How’s it going Hoppers?

Let me start by saying:

Now–how’s it going? Oh, right, I asked that already, didn’t I?

Well, it’s been a busy kind of day over here. I’ve been writing a bit, talking to friends, and visiting with my family.  Earlier, I asked you guys what you were doing for Easter, and it sounds like some of you have some lovely plans. Just about everyone who’s commented has said that they plan to spend the day with family.

That sounds excellent to me : -)

It also seemed like you all were going to be pretty busy cooking and doing things around the house. Don’t forget to take time out for yourselves. But just in case you don’t, I’ve got you covered for downtime.

I hinted at a surprise chocolate gift and I won’t let you down. Aside from choosing a winner for a free download, another winner will choose a lovely pair of handmade earrings from this online shop (more added this evening), and a THIRD winner will win some yummy, yummy chocolate goodies from Gertrude Hawk

But if that’s not enough, here’s an excerpt from the first book I ever had published–Weakspot

The Legacy Renaud and Lorelei had inherited from their father was a death sentence if the men who’d captured and imprisoned their father ever caught up with them, but there was little they could do beyond depend on one another.

Excerpt:

Sheriff Dekon Warrick Martine had every intention that the damn fool who was making his bad day worse share in his misery.

His mood was so foul that the werewolf in him was taking over and he could barely speak in complete sentences. He knew his blue-black hair had become shaggy and his teeth were growing slightly elongated. He’d damaged the door to his SUV getting in and the steering wheel would have to be replaced again.

He’d gone inside the Burger Bin to speak with the manager of the town’s most popular fast-food place. It seemed that a group of rowdy teens had been loitering there and causing trouble.

Lawrence Brunet, his nephew Renaud’s human uncle, had been inside. That was what had caused his mood to spiral downward. The man had stopped the Sheriff to complain about their nephew’s childhood friend moving into town. According to Lawrence, she was influencing the boy in all kinds of deviant ways.

He was leaving the parking lot and heading for the main thoroughfare when a car from the drive-thru plowed into his front fender. He hit the lights and signaled to the He hit the lights and signaled to the idiot to follow him around back.

He didn’t like to do his business in public if quiet places were available. Besides, this imbecile would feel the brunt of his bad mood today and he wanted room and privacy for that.

Lorelei saw the Sheriff place his hat on his head and remove his sunglasses. He got out of the SUV and sauntered to her car’s window.

He wore the standard issue khaki uniform with stripes down the legs. The cotton/polyester fabric blend was stretched tight in the early heat. His thighs were as well muscled as his torso and the uniform clung to him like a second skin.

“Aft’noon, ma’am,” the officer said casually. His midnight blue eyes were anything but causal.

“Sir,” she squeaked. Under other circumstances, Lorelei would have enjoyed looking at this sexy policeman. Right now, she wished she could stare at him from afar.

The Sheriff adjusted his body to block the afternoon sun and turned his head away from her. For just a moment, Lorelei admired his trim hips, flat stomach, and broad muscular chest taking up the space in her car’s window.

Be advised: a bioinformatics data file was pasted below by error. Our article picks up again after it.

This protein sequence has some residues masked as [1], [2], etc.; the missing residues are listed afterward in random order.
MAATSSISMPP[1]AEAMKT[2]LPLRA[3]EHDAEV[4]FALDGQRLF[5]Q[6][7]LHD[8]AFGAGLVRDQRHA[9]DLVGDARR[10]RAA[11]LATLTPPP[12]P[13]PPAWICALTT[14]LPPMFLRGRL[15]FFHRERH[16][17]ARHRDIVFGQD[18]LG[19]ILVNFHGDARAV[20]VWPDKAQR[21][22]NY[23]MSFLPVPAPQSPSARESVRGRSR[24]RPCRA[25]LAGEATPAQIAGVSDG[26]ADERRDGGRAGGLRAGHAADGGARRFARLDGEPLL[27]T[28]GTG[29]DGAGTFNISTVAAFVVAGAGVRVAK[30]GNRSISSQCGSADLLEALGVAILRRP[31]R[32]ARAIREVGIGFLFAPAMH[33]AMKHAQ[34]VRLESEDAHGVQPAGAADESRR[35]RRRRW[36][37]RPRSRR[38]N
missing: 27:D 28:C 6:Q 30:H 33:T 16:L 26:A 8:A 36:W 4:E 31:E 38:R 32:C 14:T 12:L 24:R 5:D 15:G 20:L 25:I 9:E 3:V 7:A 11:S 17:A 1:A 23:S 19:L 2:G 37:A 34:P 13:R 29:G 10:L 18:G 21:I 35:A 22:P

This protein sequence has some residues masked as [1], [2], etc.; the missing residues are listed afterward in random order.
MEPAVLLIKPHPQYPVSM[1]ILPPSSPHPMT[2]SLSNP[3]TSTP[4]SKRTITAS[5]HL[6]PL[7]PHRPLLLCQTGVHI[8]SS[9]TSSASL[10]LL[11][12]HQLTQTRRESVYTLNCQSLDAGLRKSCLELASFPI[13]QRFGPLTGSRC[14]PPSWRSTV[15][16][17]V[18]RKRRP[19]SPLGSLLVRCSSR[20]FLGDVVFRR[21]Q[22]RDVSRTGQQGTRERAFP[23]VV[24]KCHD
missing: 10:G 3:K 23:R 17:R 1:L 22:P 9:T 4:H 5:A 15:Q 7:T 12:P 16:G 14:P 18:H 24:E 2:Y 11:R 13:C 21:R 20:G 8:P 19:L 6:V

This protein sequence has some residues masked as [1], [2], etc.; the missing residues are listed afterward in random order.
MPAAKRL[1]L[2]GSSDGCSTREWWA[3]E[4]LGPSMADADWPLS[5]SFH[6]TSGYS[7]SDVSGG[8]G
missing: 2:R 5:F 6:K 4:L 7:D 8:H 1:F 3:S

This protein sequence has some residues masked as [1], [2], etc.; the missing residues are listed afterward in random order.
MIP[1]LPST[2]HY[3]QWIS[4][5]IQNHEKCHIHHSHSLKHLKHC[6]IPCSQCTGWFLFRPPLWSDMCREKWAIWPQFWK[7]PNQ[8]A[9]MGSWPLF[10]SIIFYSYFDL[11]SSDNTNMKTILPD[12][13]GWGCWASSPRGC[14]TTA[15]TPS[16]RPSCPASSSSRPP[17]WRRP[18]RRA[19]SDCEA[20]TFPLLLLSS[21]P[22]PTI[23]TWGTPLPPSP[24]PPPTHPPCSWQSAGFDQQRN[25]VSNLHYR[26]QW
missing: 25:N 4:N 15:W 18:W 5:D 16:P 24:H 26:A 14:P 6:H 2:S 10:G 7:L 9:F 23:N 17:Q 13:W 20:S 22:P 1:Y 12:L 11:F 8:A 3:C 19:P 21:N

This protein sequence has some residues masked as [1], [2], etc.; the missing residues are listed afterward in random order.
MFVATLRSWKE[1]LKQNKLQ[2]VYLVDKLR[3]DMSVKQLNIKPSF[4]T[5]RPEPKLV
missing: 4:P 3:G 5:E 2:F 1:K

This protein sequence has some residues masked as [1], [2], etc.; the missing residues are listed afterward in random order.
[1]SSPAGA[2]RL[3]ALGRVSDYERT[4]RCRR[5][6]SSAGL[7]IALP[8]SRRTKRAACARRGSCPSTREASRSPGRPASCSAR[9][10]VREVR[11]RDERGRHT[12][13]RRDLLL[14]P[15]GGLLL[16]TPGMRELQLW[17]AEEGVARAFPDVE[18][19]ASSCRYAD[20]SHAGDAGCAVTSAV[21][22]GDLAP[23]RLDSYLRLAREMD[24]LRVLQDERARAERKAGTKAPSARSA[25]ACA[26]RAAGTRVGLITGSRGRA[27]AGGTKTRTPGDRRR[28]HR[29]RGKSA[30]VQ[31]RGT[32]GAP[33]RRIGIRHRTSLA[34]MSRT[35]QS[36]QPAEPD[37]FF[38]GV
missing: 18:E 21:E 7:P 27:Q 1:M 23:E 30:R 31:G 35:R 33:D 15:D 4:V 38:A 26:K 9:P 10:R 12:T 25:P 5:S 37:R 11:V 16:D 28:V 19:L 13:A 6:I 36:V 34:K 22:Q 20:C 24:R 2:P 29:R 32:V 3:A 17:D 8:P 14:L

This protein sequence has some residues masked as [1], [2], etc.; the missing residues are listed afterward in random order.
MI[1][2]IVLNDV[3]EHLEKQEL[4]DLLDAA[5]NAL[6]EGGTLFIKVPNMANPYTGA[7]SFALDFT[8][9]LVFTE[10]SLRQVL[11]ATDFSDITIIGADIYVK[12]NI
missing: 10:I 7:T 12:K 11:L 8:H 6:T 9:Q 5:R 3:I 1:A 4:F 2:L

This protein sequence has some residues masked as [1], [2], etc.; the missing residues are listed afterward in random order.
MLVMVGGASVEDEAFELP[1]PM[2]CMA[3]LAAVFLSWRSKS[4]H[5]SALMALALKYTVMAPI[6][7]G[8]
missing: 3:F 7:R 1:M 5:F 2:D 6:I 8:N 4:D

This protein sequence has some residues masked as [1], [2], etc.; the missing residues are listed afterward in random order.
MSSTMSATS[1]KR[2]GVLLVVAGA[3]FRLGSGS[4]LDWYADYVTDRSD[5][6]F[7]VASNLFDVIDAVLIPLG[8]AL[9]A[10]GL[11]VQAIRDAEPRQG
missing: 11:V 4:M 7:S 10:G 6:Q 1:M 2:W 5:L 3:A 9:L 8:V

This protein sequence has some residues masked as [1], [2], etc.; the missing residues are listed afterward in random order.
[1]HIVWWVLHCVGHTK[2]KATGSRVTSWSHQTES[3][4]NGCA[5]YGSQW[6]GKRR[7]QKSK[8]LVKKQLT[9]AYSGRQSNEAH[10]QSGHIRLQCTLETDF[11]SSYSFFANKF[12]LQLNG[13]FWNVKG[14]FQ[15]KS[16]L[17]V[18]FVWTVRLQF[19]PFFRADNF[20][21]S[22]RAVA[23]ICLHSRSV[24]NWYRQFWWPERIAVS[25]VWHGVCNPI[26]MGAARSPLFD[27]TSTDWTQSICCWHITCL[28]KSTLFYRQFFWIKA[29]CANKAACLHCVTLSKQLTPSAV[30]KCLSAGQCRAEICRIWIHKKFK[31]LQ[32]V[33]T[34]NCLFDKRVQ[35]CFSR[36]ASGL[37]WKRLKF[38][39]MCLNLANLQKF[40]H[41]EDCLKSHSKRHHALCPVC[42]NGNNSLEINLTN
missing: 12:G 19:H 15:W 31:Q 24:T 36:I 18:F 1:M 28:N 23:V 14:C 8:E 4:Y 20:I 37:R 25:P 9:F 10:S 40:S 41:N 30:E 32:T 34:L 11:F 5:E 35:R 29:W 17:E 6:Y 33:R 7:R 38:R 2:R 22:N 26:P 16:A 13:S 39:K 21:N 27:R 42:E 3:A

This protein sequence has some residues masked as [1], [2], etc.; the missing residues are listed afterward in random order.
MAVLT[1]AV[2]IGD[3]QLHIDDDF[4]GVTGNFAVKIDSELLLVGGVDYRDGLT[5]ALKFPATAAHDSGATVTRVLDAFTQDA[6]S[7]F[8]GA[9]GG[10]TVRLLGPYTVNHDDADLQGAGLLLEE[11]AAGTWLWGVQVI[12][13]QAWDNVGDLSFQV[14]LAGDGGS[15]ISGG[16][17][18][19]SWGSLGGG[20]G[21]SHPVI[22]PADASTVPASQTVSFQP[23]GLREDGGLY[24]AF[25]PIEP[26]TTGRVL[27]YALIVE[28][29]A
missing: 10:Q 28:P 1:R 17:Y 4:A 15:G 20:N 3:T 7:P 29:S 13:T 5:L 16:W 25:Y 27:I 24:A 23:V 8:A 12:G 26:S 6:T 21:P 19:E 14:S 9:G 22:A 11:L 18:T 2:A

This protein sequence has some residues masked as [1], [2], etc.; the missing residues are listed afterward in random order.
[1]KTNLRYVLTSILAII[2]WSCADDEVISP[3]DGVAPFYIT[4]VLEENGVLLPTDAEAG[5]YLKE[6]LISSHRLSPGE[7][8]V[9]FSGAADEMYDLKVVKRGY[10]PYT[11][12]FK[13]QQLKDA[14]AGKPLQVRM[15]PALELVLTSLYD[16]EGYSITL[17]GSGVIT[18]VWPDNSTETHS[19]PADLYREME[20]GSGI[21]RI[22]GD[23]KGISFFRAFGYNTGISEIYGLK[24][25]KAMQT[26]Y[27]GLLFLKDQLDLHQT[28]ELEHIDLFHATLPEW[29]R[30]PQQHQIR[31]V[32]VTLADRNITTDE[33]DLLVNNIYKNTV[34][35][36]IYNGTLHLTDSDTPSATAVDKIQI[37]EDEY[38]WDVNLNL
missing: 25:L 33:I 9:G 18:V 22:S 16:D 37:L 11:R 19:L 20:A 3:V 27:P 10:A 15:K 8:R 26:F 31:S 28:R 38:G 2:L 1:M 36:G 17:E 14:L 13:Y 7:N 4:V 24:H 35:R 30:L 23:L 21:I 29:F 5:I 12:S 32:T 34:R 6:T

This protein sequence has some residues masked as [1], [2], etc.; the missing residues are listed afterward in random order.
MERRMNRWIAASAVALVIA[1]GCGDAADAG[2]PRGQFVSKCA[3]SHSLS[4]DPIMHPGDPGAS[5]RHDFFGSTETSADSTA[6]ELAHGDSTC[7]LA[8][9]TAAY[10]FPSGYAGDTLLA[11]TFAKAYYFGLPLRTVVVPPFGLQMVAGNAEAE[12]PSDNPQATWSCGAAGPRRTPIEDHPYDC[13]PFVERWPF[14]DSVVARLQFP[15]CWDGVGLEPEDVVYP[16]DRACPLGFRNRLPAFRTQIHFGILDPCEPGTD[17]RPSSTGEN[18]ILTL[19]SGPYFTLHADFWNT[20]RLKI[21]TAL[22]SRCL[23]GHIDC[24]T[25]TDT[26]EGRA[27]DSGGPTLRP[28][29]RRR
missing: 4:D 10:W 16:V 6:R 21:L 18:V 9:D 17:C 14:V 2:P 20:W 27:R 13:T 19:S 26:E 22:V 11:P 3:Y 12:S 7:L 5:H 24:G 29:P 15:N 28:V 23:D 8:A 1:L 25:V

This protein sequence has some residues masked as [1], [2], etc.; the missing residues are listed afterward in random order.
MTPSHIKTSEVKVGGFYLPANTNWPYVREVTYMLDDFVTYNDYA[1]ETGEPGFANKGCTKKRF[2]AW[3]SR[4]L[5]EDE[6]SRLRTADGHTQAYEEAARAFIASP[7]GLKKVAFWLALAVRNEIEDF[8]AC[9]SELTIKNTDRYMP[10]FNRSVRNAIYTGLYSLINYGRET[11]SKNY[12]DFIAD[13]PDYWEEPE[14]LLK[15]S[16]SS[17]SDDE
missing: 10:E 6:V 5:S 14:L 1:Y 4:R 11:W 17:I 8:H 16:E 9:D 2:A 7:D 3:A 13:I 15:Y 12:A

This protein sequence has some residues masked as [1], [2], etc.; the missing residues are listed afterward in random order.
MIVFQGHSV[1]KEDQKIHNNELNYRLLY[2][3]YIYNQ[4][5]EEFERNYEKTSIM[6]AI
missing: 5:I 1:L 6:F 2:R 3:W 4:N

When he looked down at her again, she could see anger flickering in his dark blue eyes. His wrath was almost palpable. She held herself rigid to keep from flinching.

“Seems you were a mite distracted back there, little lady. Wanna tell me about it?” he challenged in a hard voice.

No, not really.

“Umm. I’m sorry, sir. I just – I’m sorry, it’s ….” She took a deep breath. “This is my fault entirely,” she told him resolutely.

No doubt her insurance agent back in Connecticut had felt a ripple in the force when she said that. Now if she could just keep her chin from wobbling.

Lorelei ran a finger over the delicate chain around her neck and pulled out her amber medallion. It began to glow softly. She was incredibly nervous, not quite afraid, but definitely apprehensive. Any strong emotion caused her charm to glow.

“Ma’am, you’re awful agitated for a little fender bender. Now why that is?” he asked in his deep, molasses and gravel voice. “Perchance you have been enjoying a libation down the road, no?”

“No! No, sir, I promise. I only got a milk shake! See? You can taste it!” she tried to be as up-front as she could.

They always told you to cooperate with the police, right?

“Sir,” she tried again, “you—I mean this—just makes me nervous.” Her voice was high. She was on the verge. She squeezed her eyes shut and took a deep breath.

Opening them again, she looked up at him, trying to appear as guiltless as possible. He turned his face into the bright sunlight again. She was sure he was trying to control his ire.

“Little lady, I need your license and registration and you’re gonna have to get down,” he ordered in a growl.

She handed him the documents he’d asked for but gave him a quizzical frown.

“Get down, sir?” she croaked. She’d bet he didn’t mean break-dance.

“Get down, petit. Step out of the car,” he explained sternly.

That’s what she was afraid he’d meant.

~~~

And that’s it for tonight, folks! Enjoy the hop and don’t forget to comment on what you read. Tell me what you’re doing this weekend. Let me know what’s up. Every comment you leave will enter you in the contest(s).  The more you have to say, the better your chances are to win!


J.J. Massa
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